Oregon Supreme Court Revives Century-Old Statute to Award Attorney’s Fees to Policyholder

by Carlton Fields

The general rule regarding a party’s responsibility for legal fees in U.S. courts, known as the “American Rule,” provides that, barring a contrary contractual obligation or statute, each party is responsible for its own legal fees, regardless of a dispute’s outcome. Although statutory exceptions to this rule are many, the overwhelming majority of those exceptions require that the person receiving a fee award at least be the prevailing party.

Not so in Oregon — or at least not quite so — thanks to the Supreme Court of Oregon’s recent decision Long v. Farmers Insurance Co., 360 Or. 791 (Feb. 2, 2017). The Long court held that a century-old statute, ORS 742.061, entitled the insured to attorney fees, despite the insured’s loss at trial. The statute, which suggests an apparent attempt by the post-WWI Oregon legislature to incentivize increased clairvoyance by the insurance industry, commands insurers to pay their insured’s attorney fees should the insured obtain, during a court action, a “recovery” exceeding the amount of any tender made by the insurer during the first six months following the first filed proof of loss.

Fortunately for Oregon insurers, recovery for fees is not unlimited even under this curious standard. Hopefully, this alleviates any fears that this ruling will spark a tide of insured-driven litigation.

A Rare Successful Kitchen Sink Approach

The unorthodox result in Long was driven by a pedestrian claim: the insured discovered a leak under her kitchen sink but not before the leak caused significant damage to her home.

The insured filed a claim with her insurer, who, about a month later, voluntarily paid the insured about $3,300, representing the sum the insurer determined was equivalent to the actual cash value of the insured’s losses minus her deductible, plus another $2,170 in mitigation expenses. The payment was predictably less money than the insured claimed in two cash value proofs of loss submitted to the insurer around the same time that she received the roughly $5,500 payment. Significantly, the insured did not submit a replacement cost proof of loss.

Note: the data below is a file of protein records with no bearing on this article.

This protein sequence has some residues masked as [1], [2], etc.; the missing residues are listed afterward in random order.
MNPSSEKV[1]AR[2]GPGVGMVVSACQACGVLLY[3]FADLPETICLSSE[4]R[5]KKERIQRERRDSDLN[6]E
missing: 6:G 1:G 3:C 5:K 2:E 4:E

The parties were in the same place a year later, prompting the insured to bring suit claiming the insurer had not paid the full sums due nor submitted to the required appraisal process. The insurer agreed with the latter contention, and after the court-ordered appraisal process was complete, made two additional payments to the insured, totaling approximately $7,250, six months after suit was filed.

Another six months later, on the eve of trial, the insured submitted a proof of loss for her replacement costs. Three days later, the insurer paid the insured another $4,200 in response. Trial commenced, and as the insured did not recover an amount greater than she already received from the insurer, the trial court entered judgment in the insurer’s favor.

The insured nevertheless filed a petition for attorney fees under ORS 742.061, which, as would ordinarily be expected when the losing party attempts to recover fees, the trial court denied, holding that the “recovery” referred to in the statute meant a judgment. The appellate court affirmed the ruling without opinion.

ORS 742.061 Monetary “Recovery” Does Not Require Judgment

The Oregon high court concluded that to trigger a fee award under ORS 742.061, “an insured must obtain a monetary recovery after filing an action, although that recovery need not be memorialized in a judgment.” (underlines added). One bright spot for Oregon insurers is that fee recovery was limited to those fees accrued through the date of the $7,250 payment – the one that was made after the appraisal process was completed, as that was the date the insured received all money to which she was entitled for the cash value proofs of loss.

In support, the court found that ORS 742.061’s use of “recovery” was ambiguous, as it could reasonably be read to require either a monetary judgment or mere monetary payments from the insurer exceeding the amount of tender made during the first six months after proof of loss.